AA originated on the worst night of Bill Wilson’s life.
It was December 14, 1934, and Wilson was drying out at Towns Hospital, a ritzy Manhattan detox center. He’d been there three times before, but he’d always returned to drinking soon after he was released. The 39-year-old had spent his entire adult life chasing the ecstasy he had felt upon tasting his first cocktail some 17 years earlier. That quest destroyed his career, landed him deeply in debt, and convinced doctors that he was destined for institutionalization.
Wilson had been quite a mess when he checked in the day before, so the attending physician, William Silkworth, subjected him to a detox regimen known as the Belladonna Cure—hourly infusions of a hallucinogenic drug made from a poisonous plant. The drug was coursing through Wilson’s system when he received a visit from an old drinking buddy, Ebby Thacher, who had recently found religion and given up alcohol. Thacher pleaded with Wilson to do likewise. “Realize you are licked, admit it, and get willing to turn your life over to God,” Thacher counseled his desperate friend. Wilson, a confirmed agnostic, gagged at the thought of asking a supernatural being for help.
But later, as he writhed in his hospital bed, still heavily under the influence of belladonna, Wilson decided to give God a try. “If there is a God, let Him show Himself!” he cried out. “I am ready to do anything. Anything!”
What happened next is an essential piece of AA lore: A white light filled Wilson’s hospital room, and God revealed himself to the shattered stockbroker. “It seemed to me, in the mind’s eye, that I was on a mountain and that a wind not of air but of spirit was blowing,” he later said. “And then it burst upon me that I was a free man.” Wilson would never drink again.
At that time, the conventional wisdom was that alcoholics simply lacked moral fortitude. The best science could offer was detoxification with an array of purgatives, followed by earnest pleas for the drinker to think of his loved ones. When this approach failed, alcoholics were often consigned to bleak state hospitals. But having come back from the edge himself, Wilson refused to believe his fellow inebriates were hopeless. He resolved to save them by teaching them to surrender to God, exactly as Thacher had taught him.
Following Thacher’s lead, Wilson joined the Oxford Group, a Christian movement that was in vogue among wealthy mainstream Protestants. Headed by a an ex-YMCA missionary named Frank Buchman, who stirred controversy with his lavish lifestyle and attempts to convert Adolf Hitler, the Oxford Group combined religion with pop psychology, stressing that all people can achieve happiness through moral improvement. To help reach this goal, the organization’s members were encouraged to meet in private homes so they could study devotional literature together and share their inmost thoughts.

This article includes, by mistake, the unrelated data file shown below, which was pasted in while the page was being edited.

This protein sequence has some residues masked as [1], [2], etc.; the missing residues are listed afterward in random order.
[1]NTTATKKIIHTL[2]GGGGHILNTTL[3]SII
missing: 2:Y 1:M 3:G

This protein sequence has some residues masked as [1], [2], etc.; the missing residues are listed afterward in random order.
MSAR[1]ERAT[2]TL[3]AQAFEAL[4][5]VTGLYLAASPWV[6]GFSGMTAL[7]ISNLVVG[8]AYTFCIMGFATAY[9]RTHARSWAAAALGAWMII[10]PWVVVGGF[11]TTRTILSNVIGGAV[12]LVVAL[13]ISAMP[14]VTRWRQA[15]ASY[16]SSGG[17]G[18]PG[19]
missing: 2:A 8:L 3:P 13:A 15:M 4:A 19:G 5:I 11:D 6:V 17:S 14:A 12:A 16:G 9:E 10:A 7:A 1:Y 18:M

In May 1935, while on an extended business trip to Akron, Ohio, Wilson began attending Oxford Group meetings at the home of a local industrialist. It was through the group that he met a surgeon and closet alcoholic named Robert Smith. For weeks, Wilson urged the oft-soused doctor to admit that only God could eliminate his compulsion to drink. Finally, on June 10, 1935, Smith (known to millions today as Dr. Bob gave in. The date of Dr. Bob’s surrender became the official founding date of Alcoholics Anonymous.
In its earliest days, AA existed within the confines of the Oxford Group, offering special meetings for members who wished to end their dependence on alcohol. But Wilson and his followers quickly broke away, in large part because Wilson dreamed of creating a truly mass movement, not one confined to the elites Buchman targeted. To spread his message of salvation, Wilson started writing what would become AA’s sacred text: Alcoholics Anonymous, now better known as the Big Book.
The core of AA is found in chapter five, entitled “How It Works.” It is here that Wilson lists the 12 steps, which he first scrawled out in pencil in 1939. Wilson settled on the number 12 because there were 12 apostles.